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Living Data: Align

2015 Conversations


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Conversations/Index 2010 2011 2012 2013 2014 2015 2016 2017

"It is because science grows out of the preoccupations and pressures of everyday life
that its discoveries have, in the end, to be accessible to all of us."
Lisa Jardine, 1999. Ingenious Pursuits:
Building the Scientific Revolution
p.8

A Hospital for Corals

Janet Lawrence explains A Hospital for Corals, her contribution to the Artists 4 Paris Climate Change 2015program. The aim of this work is to stir global action to mitigate harmful human impacts on Australia's Great Barrier Reef.

This conversation is immediately followed by another conversation, with UTS scientist Rebecca Foxwho explains her research to better understand and respond to the changing Reef. Rebecca provides underwater video for Janet's Paris installation.

Janet's passion is to reconnect people to the living world that is damaged by human impacts. Her studio is filled with objects gleaned from nature and from science labs, arranged to suggest a hospital for corals. Vials of vibrant colour are suspended above bleached specimens, like medical attempts at resuscitation. Back-lit microscopy prints on transparent acrylic resemble X-rays of human body parts. Bleached and broken corals, delicately wrapped in white gauze, evoke evidence of human impacts and of human compassion. I feel moved by the symbolic efforts of this artist to inspire scientific understanding, to know how best to reverse the damage.

 

Lisa Roberts in conversation

Janet Lawrence

I DO want to deal with the real world and I DO want to have a voice in the threatened state of our planet, and [ask, through art] Can we do something?

Tell me a bit more about the level of interaction to engage people with the plants. It's not cultural; it's biological.

I guess my passion has always been very much about caring for ... the natural world. So I guess I've married my art into it in a way ... and it's become more and more embedded into it, whereas it started off a little it more abstracted, like it was much more to do with alchemy. But it was still dealing with matter.. now it's about real places.

Tell me a bit more about the level of interaction to engage people with the plants. It's not cultural; it's biological.

Yes it is. One time I had an actor being a botanist, as though he'd arrived in the colony [in Australia] for the first time, and he's just going around tasting these things, and he's analysing it [each thing] in terms of what are the botanical elements in it, that give it a certain taste. Like, you can look at all the ones that have that citrus flavour, in the natives [plants], and then try to understand what's the molecular being of those plants. So I do make that distinction. I'm not saying one's cultural, because of course the indigenous peoples have been using all of these plants, and they have symbolic significance to them, and I don't ignore that. But in my way of using it, it's about the botanic being I'd see in the plant.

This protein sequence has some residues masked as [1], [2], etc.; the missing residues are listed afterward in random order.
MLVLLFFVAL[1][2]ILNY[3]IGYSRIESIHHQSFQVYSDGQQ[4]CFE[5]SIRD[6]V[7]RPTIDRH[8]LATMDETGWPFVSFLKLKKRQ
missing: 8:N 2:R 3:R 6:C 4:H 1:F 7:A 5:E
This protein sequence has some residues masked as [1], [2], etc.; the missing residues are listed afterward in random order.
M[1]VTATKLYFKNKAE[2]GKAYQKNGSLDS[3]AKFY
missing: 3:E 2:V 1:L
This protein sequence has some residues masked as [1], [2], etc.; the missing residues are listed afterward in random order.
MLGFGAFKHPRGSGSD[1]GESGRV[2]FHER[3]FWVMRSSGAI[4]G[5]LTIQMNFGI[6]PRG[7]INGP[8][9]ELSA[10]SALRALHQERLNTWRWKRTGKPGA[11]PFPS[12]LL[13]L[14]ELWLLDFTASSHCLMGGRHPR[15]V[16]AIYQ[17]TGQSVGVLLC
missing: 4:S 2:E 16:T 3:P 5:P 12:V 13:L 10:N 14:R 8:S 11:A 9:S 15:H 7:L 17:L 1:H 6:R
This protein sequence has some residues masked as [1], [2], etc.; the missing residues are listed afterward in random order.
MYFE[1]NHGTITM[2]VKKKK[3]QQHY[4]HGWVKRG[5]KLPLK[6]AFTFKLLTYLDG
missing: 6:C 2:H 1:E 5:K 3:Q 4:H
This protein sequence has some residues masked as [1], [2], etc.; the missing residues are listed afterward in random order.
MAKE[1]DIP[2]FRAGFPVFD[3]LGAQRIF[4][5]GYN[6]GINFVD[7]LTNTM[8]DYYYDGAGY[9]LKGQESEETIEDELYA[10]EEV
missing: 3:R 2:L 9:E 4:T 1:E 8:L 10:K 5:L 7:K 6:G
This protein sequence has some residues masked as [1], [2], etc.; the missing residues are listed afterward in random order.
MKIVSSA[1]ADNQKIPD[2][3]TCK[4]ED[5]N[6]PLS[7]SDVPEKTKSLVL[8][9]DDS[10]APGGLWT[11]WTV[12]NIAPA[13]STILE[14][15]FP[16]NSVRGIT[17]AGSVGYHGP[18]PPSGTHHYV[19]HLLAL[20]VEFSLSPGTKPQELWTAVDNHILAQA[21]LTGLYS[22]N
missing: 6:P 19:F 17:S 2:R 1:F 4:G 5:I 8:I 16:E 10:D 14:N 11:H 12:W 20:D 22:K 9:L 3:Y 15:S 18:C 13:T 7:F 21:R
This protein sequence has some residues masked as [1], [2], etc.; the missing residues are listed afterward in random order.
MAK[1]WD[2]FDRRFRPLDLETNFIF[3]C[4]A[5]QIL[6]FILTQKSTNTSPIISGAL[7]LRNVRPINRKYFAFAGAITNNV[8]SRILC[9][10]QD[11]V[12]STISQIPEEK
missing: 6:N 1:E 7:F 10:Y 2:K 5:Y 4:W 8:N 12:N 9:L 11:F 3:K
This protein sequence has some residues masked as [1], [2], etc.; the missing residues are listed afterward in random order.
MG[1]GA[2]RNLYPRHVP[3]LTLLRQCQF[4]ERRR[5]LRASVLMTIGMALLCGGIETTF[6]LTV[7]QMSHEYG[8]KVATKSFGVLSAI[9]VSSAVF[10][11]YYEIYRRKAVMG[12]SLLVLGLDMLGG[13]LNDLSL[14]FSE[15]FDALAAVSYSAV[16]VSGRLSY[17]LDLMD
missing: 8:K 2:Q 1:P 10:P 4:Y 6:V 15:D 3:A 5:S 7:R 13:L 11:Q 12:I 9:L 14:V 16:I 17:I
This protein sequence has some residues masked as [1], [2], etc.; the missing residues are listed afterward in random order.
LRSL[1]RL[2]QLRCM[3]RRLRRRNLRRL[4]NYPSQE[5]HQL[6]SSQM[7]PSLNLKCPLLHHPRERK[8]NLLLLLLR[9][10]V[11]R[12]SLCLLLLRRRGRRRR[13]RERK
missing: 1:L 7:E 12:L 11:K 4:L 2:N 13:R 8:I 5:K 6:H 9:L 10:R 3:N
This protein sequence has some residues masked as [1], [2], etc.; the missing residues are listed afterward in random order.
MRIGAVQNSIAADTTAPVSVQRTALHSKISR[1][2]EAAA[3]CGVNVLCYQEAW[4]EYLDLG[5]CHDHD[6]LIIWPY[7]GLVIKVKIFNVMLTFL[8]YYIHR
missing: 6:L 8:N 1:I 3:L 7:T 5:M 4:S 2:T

Was there a turning point?

No, it was quite gradual I think. I got invited to Mexico, to the Chiapas, to the Amazon, to work with a whole group of people in the arts, you know, from poets, to writers, to artists. And we were all invited to make projects to this big threat to the Amazon. And it was just an amazing thing that this was happening there. And then I came back here and I went to the Styx forest here, and started to work with that, and so on. It's led to so many places now, to look at.

So when I was invited into this show in Paris, invited by the French... I'm not being sent by the Australian government by the way, of course. The Australian government [led at this time by Tony Abbott] don't want to know that I'm going. You know what I mean. You can imagine.

So first of all I said I want to be in the Natural History Museum, I want to make a work that you could engage with in a way, about the Great Barrier Reef. And that's how it came about. Initially I wanted to make it like the whole Barrier Reef was on an arc. But then, obviously, that became quite difficult, and there were restrictions with working with this museum, this grand, amazing museum - the Evolution Gallery there in the Jardin de Plantes [Paris]. It's fabulous. And they have a huge past of research with marine science. So it felt it's the right place for it to be. It will look completely different, obviously, from one of their exhibits. And also, I think, quite accessible. Very accessible, even for kids. I think they have a lot of children come through there and I think that's good.

I think that's terribly important. It's their future.

I know. And I've got some real films, a lot of great films about the Barrier Reef. But I'm taking away the tourist aspect of those films. I'm altering films so you can focus on actual images of the reef, in juxtapposition to all this [her art work]. I've got to do all that yet. That's a bit freaky....

Janet Lawrence